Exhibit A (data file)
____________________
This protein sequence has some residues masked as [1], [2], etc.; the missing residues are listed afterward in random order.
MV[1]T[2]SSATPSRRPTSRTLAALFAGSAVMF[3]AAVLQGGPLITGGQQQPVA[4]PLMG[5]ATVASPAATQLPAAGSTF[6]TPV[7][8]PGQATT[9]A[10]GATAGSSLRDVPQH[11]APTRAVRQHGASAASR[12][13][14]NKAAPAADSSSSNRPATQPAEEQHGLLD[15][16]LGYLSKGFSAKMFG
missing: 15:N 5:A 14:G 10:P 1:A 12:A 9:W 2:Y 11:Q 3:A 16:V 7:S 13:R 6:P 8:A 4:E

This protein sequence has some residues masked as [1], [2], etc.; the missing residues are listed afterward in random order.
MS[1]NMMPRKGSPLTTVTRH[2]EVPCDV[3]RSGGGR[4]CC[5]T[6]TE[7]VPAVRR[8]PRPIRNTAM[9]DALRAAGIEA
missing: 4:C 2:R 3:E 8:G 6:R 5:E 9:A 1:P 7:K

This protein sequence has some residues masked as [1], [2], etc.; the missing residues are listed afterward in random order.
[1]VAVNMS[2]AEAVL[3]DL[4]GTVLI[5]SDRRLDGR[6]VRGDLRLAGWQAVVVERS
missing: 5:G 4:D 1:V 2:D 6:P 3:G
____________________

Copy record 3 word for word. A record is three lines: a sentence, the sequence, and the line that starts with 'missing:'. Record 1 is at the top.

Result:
This protein sequence has some residues masked as [1], [2], etc.; the missing residues are listed afterward in random order.
[1]VAVNMS[2]AEAVL[3]DL[4]GTVLI[5]SDRRLDGR[6]VRGDLRLAGWQAVVVERS
missing: 5:G 4:D 1:V 2:D 6:P 3:G